It looks like the “public” Pumpkin Farm Republican campaign rally headlined by Gov. Nathan Deal not only caused a citizen journalist to be roughed up and evicted, and her camera taken, apparently the local law edited her video recording to remove the sound of her screams.
Jim Galloway wrote 22 September 2014, The Case of the Six Missing Screams,
You’ll remember Tisdale as the citizen-journalist from Roswell who was arrested in August at a GOP rally at a pumpkin farm in Dawsonville for pointing a video recorder at candidates. Which is what she does.
In front of the top of the GOP ticket, including Gov. Nathan Deal, Tisdale was grabbed — then roughed up. Her camera was confiscated by a Dawson County sheriff’s deputy.
But when the camera was returned several days later, the single computer file that should have been the result of the rally recording had been divided in two. And six screams were missing.
Galloway reminds us that there’s an independent sound recording of the missing time period by Brian K. Pritchard of FetchYourNews.com, in which you can clearly hear her scream for help, and the speaker at the podium laugh about it. Here’s Tisdale’s video. Notice it stops before the screams for help. But you can hear the deputy refusing to identify himself.
Maybe there’s a reason for that, if Tim Adderholdt is correct in his op-ed in the Cherokee Ledger-News 17 September 2014, Sheriff’s office policy gets it right,
So, unless the off-duty officer was witness to a forcible felony or a car crash, CCSO policy requires the off-duty officer to call an on-duty officer to take over the situation. Trespass is not a forcible felony, so the policy of the CCSO forbids what happened at Burt’s Pumpkin Farm, where an off-duty deputy acted as a bouncer/enforcer and forcibly removed a female citizen journalist for not turning off her camera and leaving when asked. The Cherokee Sheriff’s Office has it right.
If the deputy really wasn’t on duty, maybe he didn’t want to identify himself as a Sheriff’s deputy because he actually wasn’t one at that time.
Kimberly Boim wrote for the Dawson Advertiser 1 October 2014, Tisdale claims portion of video deleted,
“Several people have watched my video of the Dawson rally and compared it to a audio recording by Brian (Pritchard) at FetchYourNews.com,” Tisdale said Friday. “If you play the two recordings simultaneously, they are not in alignment … the part where I screamed for help and representatives in the tent are laughing at my cries for help, that part is missing.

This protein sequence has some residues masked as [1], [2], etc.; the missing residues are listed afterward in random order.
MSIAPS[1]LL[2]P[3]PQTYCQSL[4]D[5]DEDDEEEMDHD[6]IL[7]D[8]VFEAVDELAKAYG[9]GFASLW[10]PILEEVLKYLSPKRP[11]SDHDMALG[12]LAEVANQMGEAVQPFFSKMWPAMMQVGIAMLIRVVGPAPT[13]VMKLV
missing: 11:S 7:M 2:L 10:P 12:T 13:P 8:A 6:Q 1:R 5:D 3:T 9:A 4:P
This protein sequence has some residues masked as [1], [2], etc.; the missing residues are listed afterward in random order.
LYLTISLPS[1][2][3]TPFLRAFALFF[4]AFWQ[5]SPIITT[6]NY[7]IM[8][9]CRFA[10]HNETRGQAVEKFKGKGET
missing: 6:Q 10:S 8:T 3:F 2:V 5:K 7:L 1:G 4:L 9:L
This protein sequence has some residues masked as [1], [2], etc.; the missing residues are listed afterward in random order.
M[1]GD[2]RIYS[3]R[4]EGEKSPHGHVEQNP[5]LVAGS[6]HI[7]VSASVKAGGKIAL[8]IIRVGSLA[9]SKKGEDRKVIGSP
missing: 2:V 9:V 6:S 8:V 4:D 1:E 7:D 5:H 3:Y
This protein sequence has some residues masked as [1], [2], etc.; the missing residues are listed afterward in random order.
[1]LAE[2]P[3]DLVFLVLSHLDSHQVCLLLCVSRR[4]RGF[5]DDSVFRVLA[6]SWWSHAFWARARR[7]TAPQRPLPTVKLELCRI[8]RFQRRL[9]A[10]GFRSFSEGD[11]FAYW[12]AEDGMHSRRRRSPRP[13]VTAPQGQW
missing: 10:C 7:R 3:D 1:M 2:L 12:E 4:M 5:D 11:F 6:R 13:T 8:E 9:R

“I don’t understand why. I have no answers but a lot of questions,” she said.
Tisdale admittedly has not done the comparison herself.
“It’s upsetting for me to watch the video,” she said. “I have not made any allegations. I don’t know what happened. I can’t make any determinations. It would take the skills of a forensic investigator. …It is inconceivable that I could have turned the camera off and back on with my hand behind my back while I was bent over the counter.”
Dawson County Sheriff Billy Carlisle said he would welcome an outside forensic investigation into whether Tisdale’s camera was altered.
To date, no investigation has been launched, Carlisle said.
Carlisle also said nothing was altered, yet there’s no investigation. And he said no charges had actually been drawn up, although supposedly:
Tisdale faces felony charges of obstructing an officer and misdemeanor criminal trespass.
She is accused of elbowing and kicking Capt. Tony Wooten, who made the arrest.
“I thought it would be over with by now,” Tisdale said. “I cannot leave the state of Georgia. I can’t visit my elderly mother in North Carolina or my husband’s family in Tennessee without getting permission from the court.”
Tisdale posted a $6,200 bond and was released from the Dawson County jail Sunday, Aug. 24.
That’s some fine southern hospitality, Pumpkin Farm. As the Alma Times editorialized 8 September 2014, The camera never blinks,
The media coverage of the Tisdale incident has put Georgia in an embarrassing light — we’re now known as the state that beats up journalists.
Videotape is a reality of modern-day politics. If you decide to run for public office, you have to assume that your public remarks are likely to be recorded by somebody. That’s how the game is played these days.
If you’re running for office, or in office, and you’re at an event advertised as open to the public, you might as well learn to smile for the camera.
Deal did earlier accept $10,000 in campaign contributions from Spectra Energy’s PAC, and more from three other pipeline companies, for a total of $21,300, while Spectra’s proposed to gouge it’s Sabal Trail fracked methane pipeline through Georgia and Deal does nothing about that, either.
Democratic Candidate for Governor Jason Carter, meanwhile, has spoken up against what happened to Nydia Tisdale, has not accepted any campaign contributions from those companies, and has spoken up against Nathan Deal accepting contributions from them.
Nydia Tisdale’s previous court victory, City ordered to pay $12k in fines for Open Meeting violation, is top of the front page on Jim Zachary’s transparency project of georgia. Maybe Zachary will learn something from Tisdale about open records at his Open Government Symposium in Macon. Hm, she’s not listed as a speaker….